Guide to D&O Insurance for De-SPAC Transactions, 2024 Edition [Report]

De-SPAC Guide 2024

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It’s 2024 and, after the flurry of SPAC activity in 2020 and 2021, things are much quieter. Many are left wondering if the de-SPAC transaction pathway will continue to be a viable option for going public.

The answer is yes. Per SPAC Track, there have been 20 de-SPAC transactions this year through March 14. This compares to 29 operating company IPOs on US exchanges (a number that excludes the 4 SPAC IPOs that have taken place) during the same time frame.

Whether via traditional IPO, direct listing or de-SPAC transaction, new public companies are more likely to be sued than mature public companies.

For this reason, companies contemplating a de-SPAC transaction will want to arrange their Directors and Officers liability insurance before their stock trades on the public exchange.

Important note: Oh my, how have things changed since the SPAC/de-SPAC bubble burst.

Notably, pricing for the D&O insurance has come down very significantly – all the more so if all parties are interested in having a strategic conversation about combining coverage for the SPAC tail policy and the go-forward policy.

Placing this type of D&O insurance is a complex process and is best timed to key milestones in a de-SPAC transaction. Woodruff Sawyer’s Guide to D&O Insurance for De-SPAC Transactions, 2024 Edition, helps bring clarity to this process.

The State of SPAC Risks in 2024

In January 2024, the Securities and Exchange Commission finalized rules and regulations to enhance disclosures and implement other investor protections regarding SPAC IPOs and de-SPAC transactions.

The rules were designed to align de-SPAC transactions more closely with the liabilities of traditional IPOs.

My colleague Yelena Dunaevsky unpacked the 500-plus page release with Anna Pinedo, a partner in the New York office of Mayer Brown, including what areas will have the most impact on the SPAC markets, unexpected changes in the final rules versus the proposed rules, SEC enforcement actions and more.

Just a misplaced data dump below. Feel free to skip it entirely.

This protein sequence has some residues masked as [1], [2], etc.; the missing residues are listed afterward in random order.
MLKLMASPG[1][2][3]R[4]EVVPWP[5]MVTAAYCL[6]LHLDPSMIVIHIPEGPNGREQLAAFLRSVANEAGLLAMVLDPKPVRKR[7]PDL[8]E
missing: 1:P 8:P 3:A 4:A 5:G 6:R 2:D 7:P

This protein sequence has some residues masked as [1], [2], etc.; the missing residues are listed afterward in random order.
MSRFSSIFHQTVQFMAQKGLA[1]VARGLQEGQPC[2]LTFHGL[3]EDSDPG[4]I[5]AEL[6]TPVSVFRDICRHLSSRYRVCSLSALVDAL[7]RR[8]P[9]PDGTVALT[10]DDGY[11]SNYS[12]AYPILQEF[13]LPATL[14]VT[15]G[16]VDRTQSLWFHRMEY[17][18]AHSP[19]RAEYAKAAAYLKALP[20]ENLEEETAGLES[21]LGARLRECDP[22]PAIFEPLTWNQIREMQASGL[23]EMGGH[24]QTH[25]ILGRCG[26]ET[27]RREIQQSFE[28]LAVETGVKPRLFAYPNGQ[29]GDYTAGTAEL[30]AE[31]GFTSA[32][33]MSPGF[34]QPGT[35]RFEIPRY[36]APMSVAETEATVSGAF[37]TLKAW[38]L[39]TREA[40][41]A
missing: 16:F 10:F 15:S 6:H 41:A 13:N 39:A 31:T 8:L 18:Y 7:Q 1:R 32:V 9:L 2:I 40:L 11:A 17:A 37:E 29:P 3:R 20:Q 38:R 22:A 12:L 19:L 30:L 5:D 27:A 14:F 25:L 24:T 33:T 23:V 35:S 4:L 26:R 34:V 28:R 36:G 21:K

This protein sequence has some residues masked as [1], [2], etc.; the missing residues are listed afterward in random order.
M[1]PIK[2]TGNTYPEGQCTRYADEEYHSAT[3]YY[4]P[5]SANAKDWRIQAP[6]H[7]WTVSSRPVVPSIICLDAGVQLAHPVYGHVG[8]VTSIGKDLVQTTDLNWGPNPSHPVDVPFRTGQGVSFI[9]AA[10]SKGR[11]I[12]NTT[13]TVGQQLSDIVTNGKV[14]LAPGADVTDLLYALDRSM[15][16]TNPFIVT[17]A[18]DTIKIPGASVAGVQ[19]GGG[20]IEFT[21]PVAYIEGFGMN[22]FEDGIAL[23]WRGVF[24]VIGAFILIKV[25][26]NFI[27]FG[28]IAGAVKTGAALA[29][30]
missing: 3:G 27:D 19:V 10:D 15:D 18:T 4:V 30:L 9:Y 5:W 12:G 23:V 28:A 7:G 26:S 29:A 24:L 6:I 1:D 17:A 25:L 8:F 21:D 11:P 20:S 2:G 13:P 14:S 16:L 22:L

New regulations can mean more legal liability for companies and their directors and officers involved in a de-SPAC transaction.

As highlighted in Woodruff Sawyer’s DataBox 2023 Year-End Report on securities class actions, de-SPACs are already being sued more often than IPO companies. The five-year average for filings against de-SPACs is 18% versus filings against traditional IPO companies at 13%.

Securities class actions chart

Image Source: Woodruff Sawyer’s DataBox 2023 Year-End Report

While the de-SPAC merger itself became less of an issue in 2023, the plaintiff’s bar turned its focus on the subsequent performance of the company after going public.

There was also an uptick in direct action breach of fiduciary suits in 2023 brought in Delaware against SPACs and new types of lawsuits emerging against SPAC advisors.

You can learn more about this litigation landscape in the annual risk update for SPACs, and here’s a good overview of what is trending for SPACs as we head into the new year:

D&O Insurance and De-SPAC Transactions

If there is a de-SPAC transaction on your horizon, you will want an insurance brokerage that specializes in the D&O liability issues that arise before, during, and after going public.

The key to the best outcome is which brokerage you work with and how early you start. We recommend taking specific, strategic steps when placing D&O insurance, aligning with key milestones of the de-SPAC process.

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Preparation Phase

Laying the groundwork for your D&O insurance program should start as soon as a business merger is under consideration.

This preliminary phase involves a thorough review of your current insurance framework and providing advice on governance.

Launch Phase

A significant step in the de-SPAC transaction includes the S-4 registration document with the SEC.

At this point, your insurance broker plays a pivotal role in fine-tuning the specifics of your D&O insurance plan to ensure robust protection once you transition into public company status.

Activities during this phase include adjusting coverage limits, negotiating policy terms on your behalf, and introducing the tailored insurance solution to both management teams and board members.

Implementation Phase

This stage marks where all preparations come together—the D&O program is finalized by binding it right before finalizing the business merger and commencing trading activities in the market.

Support Phase

The role of your D&O insurance broker should extend beyond Day One of market trading.

At Woodruff Sawyer, we offer ongoing assistance, including advisory services, support concerning new corporate endeavors, educating board members about D&O risk along with governance practices, plus advocating for you during claims processes.



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